what is the optimum pH usually?
pH7
what is an example of an optimum pH?
pepsin works in the stomach and so, its optimum pH is pH 2 acidic)
describe how the concentration of the substrate effects the rate of enzyme reaction
the higher the substrate concentration, the faster the reaction because it is more likely the enzymes will find a substrate to catalyse
however...
...this is only true up to a certain point when enzymes cannot catalyse any more substrate reactions that it is already (all active sites full) and adding more makes no difference
what is the human genome project?
where thousands of scientists collaborated to try to find every single human gene
roughly, how many genes make up human DNA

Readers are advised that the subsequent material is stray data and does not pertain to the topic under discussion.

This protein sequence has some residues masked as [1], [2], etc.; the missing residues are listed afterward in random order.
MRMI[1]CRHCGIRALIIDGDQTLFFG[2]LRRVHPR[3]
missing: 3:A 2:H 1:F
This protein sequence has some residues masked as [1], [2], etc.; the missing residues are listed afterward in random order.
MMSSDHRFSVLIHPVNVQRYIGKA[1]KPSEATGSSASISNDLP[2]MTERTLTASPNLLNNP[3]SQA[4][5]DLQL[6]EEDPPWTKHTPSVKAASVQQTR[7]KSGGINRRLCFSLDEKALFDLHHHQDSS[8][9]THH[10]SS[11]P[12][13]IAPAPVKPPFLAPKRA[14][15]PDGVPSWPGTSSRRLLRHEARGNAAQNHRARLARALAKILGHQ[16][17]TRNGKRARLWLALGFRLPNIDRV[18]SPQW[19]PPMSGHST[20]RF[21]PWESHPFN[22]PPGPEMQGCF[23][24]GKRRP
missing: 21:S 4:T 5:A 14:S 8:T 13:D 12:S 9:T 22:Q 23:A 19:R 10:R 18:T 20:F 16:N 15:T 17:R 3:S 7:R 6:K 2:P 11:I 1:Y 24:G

25,000
what was the benefit of scientist collaborating?
genes were found more quickly and data was made public
what 4 things are good about it?
- predict/prevent diseases
- develop new and better medicines
- accurate diagnosis
- improve forensic science
how can it be used to predict/prevent disease?
-if we new what genes predisposed people to diseases, we could tailor lifestyles to reduce chances
-people with the genes could regularly get checked for the developing disease
-cures could be found
how can it be used to develop new/better medicines?
-possibly develop medicines specially designed for individuals
-knowing how disease effects us on a deeper level means we can design more effective treatment
how can it be used to make accurate diagnoses?
-some disease are hard to test for
-knowing genetic cause means accurate testing is easier
how can it be used to improve forensic science?
-may be able to work out what the person looks like from their DNA at crime scenes
- currently can produce a 'DNA fingerprint'
what 3 things are negative about the human genome project?
-stress increase
-gene-ism
-discrimination (employers/insurers)